“Breastfeeding was really hard for me and my little guy. I tried for a few months but it was so painful that I just gave up.” -Jessica M.
“My baby girl spent a few weeks in the NICU after being born so she just naturally took a bottle better than my breast. We tried a few times before giving up and sticking with bottle feeding.” -Mary S.
“I gave up on breastfeeding before I even really tried it. It just wasn’t for me.” -Sheena R.
“I still regret giving up too early on breastfeeding my first. He was a tough baby and trying to force the breast-is-best option just made me more anxious. But I wish I could have developed that bond everyone talks about through breastfeeding. I feel guilty; as if I didn’t try hard enough before throwing my hands up in defeat.” -Jasmine B.
Mommas, STOP saying, “I gave up” when talking about your choice to stop breastfeeding!
It’s no secret that breastfeeding is a hard part of parenthood to master. I’ve breastfed two babies, for a total of 20 months between the two, and I don’t think I can say I’ve “mastered” it (can anyone?). Many women are able to make the transition to breastfeeding fairly easy, but for others, the task is a struggle, to say the least. Cracked and bleeding nipples, mastitis, cluster feedings, aching shoulders from awkward nursing positions, and a baby who refuses (for whatever reason) to nurse are all just some of the explanations why breastfeeding doesn’t work out sometimes. But as long as your baby is eating, gaining weight, and is happy, what does it matter if her food comes from a bottle or a breast? Most of us logically understand this, thanks to many great articles, campaigns, and fellow mommy-support sessions, but to emotionally understand and accept this is still difficult. I continue to hear comments such as the ones listed above, all using the same phrasing: I gave up.
But no, no you did not. Whether you tried to breastfeed for two hours, two weeks, or two months, you did not “give up” when you made the conscious decision that bottle-feeding would be better for you and your baby.
If you look back through the history of infant feeding, even just in the past 50+ years, you’ll see that science and society really can’t make up their minds on what is technically best for an infant. For a while, wet nursing is what was suggested for mothers who couldn’t, or didn’t want to, breastfeed. At another point, it was formula that was “proven” to be the best option for babies, regardless if you wanted to strictly breastfeed or not. Then, it was the whole “breast is best” campaign. Now, I’d like to think that we are changing to the mentality that “fed is best.” Because that is what’s true: a fed baby and a sane mother is what we should all be striving for. Sometimes, this means breast milk straight from the tap, and other times it means pumped breast milk from a bottle. Sometimes it means formula from day one, and other times it means donated breast milk from strangers. It’s time to ignore what others think you should do to feed your baby and instead, focus on what you want and need to do. And this starts with you changing the way you speak about your breastfeeding experience.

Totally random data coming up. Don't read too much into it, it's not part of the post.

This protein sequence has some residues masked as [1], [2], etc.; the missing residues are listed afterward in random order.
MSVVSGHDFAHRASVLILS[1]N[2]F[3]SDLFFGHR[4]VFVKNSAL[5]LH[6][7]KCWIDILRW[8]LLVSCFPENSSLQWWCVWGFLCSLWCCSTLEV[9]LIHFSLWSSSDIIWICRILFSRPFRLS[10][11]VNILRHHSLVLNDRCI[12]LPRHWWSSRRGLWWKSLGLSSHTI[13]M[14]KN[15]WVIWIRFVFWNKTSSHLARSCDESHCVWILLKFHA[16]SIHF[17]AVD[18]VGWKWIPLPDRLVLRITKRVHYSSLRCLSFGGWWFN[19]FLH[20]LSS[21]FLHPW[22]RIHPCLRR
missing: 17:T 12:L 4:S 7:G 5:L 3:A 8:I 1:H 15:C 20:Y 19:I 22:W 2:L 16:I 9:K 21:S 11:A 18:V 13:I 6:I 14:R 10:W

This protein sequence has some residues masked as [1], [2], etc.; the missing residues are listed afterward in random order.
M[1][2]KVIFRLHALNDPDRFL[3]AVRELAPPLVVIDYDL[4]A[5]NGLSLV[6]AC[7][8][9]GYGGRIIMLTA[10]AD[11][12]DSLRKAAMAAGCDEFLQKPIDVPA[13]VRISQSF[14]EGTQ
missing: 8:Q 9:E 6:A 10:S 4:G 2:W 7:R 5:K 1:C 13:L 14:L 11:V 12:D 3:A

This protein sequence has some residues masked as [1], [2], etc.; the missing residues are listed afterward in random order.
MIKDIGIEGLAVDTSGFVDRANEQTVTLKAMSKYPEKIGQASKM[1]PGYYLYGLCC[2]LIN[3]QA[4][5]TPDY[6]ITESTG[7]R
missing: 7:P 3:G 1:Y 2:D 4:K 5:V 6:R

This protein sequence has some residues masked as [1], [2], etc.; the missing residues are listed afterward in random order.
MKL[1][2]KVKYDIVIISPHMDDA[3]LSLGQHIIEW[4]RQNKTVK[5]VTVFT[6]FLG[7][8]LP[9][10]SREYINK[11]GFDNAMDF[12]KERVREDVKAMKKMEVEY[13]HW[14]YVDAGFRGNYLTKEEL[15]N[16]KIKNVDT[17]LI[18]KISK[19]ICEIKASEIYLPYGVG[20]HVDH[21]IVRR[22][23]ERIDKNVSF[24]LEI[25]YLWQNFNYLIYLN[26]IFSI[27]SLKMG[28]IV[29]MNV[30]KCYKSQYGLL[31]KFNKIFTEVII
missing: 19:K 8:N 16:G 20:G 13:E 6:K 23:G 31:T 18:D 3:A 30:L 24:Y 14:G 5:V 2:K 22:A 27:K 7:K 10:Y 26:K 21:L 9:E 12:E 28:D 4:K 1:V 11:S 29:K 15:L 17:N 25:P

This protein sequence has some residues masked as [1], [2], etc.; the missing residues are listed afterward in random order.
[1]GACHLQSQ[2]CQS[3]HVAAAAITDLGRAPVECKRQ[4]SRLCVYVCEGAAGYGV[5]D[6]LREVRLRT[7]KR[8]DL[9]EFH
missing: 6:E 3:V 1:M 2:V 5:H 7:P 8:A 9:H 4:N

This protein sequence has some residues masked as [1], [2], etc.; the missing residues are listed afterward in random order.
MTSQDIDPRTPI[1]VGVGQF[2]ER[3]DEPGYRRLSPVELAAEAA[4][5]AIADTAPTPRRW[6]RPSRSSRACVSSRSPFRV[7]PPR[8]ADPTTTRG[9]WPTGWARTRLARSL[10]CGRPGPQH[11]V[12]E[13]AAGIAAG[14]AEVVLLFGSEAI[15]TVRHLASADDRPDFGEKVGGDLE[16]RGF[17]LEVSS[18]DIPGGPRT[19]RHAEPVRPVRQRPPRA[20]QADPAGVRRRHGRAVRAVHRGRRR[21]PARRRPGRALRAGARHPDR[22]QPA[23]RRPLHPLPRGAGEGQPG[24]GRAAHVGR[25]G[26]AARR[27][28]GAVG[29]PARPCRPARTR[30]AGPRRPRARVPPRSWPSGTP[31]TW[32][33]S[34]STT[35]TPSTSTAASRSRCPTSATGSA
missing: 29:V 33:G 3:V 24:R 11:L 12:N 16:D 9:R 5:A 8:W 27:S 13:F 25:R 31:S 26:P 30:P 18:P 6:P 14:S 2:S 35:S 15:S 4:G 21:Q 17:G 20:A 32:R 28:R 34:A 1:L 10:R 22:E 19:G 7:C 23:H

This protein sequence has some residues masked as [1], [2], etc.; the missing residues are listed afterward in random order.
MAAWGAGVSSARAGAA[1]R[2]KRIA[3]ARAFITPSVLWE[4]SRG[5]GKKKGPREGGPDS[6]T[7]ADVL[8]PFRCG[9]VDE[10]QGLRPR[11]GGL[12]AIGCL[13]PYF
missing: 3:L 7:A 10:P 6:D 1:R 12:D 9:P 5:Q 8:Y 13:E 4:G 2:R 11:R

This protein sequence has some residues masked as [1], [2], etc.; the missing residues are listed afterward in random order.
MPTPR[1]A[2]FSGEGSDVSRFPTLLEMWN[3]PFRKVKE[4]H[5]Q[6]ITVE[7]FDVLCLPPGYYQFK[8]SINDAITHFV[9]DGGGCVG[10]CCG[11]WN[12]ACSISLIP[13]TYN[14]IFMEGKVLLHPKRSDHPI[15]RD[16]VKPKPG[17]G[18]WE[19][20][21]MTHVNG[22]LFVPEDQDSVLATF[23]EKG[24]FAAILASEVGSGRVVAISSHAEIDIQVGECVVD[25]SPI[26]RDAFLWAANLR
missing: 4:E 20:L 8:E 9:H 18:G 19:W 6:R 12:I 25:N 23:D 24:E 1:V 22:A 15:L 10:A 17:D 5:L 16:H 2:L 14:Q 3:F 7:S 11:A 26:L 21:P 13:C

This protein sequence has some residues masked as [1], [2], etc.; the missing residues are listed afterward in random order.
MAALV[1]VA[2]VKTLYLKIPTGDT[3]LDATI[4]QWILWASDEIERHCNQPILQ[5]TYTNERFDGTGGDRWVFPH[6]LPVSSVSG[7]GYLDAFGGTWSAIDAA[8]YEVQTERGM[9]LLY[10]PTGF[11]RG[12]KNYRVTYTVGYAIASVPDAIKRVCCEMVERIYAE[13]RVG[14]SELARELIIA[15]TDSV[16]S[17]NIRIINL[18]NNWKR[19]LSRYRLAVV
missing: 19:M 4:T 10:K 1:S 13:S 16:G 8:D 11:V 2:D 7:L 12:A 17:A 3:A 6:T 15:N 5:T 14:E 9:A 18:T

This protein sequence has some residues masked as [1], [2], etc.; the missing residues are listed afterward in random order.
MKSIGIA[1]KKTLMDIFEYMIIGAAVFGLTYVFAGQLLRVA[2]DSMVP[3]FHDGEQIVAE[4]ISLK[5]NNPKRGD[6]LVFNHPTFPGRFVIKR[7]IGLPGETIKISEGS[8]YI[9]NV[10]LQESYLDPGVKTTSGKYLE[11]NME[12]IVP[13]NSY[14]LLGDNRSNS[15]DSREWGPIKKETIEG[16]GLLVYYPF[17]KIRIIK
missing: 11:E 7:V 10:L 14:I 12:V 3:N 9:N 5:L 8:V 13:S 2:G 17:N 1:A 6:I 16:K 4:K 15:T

The phrase, “I gave up” has an incredibly negative connotation associated with it. Synonyms for this wording include abandoned, chickened out, and quit. To give up is to admit defeat and place blame when, in this case, there should be no blame to hand out. So when you say you gave up on breastfeeding, you’re effectively convincing yourself that you failed, instead of just doing what you needed because it’s what’s best for your situation. Don’t set yourself up for that guilt, which could haunt you forever. Please ignore the haters who think they should have a say in your bodily functions and in the life of a child they did not even grow. You did not give up. You chose what was best, what you both wanted, what you both needed. Your baby will not suffer because she is still getting fed, she is still growing strong, and you two are still bonding, even without her lips around your areola.
“I tried breastfeeding but my daughter had a lip tie that took forever to get diagnosed. Once corrected, she still didn’t seem interested in nursing. It was causing both of us more struggle and pain to continue forcing a breastfed relationship. Even though I longed for that specific way of feeding her, I wasn’t bonding with my baby. So I chose to give her bottles. The moment we switched, our relationship improved. I finally understood what all the seasoned mommies meant when describing the connection that develops during feeding sessions. We became complete.” -Arabella S.